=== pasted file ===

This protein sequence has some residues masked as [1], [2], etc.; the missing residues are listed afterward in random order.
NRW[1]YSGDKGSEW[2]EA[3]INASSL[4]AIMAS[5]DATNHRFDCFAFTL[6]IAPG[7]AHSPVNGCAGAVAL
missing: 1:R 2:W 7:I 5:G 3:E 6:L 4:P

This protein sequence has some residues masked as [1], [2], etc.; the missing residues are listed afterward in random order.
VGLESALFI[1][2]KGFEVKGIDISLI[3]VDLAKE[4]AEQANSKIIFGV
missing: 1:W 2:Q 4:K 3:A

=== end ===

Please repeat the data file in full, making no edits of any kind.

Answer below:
This protein sequence has some residues masked as [1], [2], etc.; the missing residues are listed afterward in random order.
NRW[1]YSGDKGSEW[2]EA[3]INASSL[4]AIMAS[5]DATNHRFDCFAFTL[6]IAPG[7]AHSPVNGCAGAVAL
missing: 1:R 2:W 7:I 5:G 3:E 6:L 4:P

This protein sequence has some residues masked as [1], [2], etc.; the missing residues are listed afterward in random order.
VGLESALFI[1][2]KGFEVKGIDISLI[3]VDLAKE[4]AEQANSKIIFGV
missing: 1:W 2:Q 4:K 3:A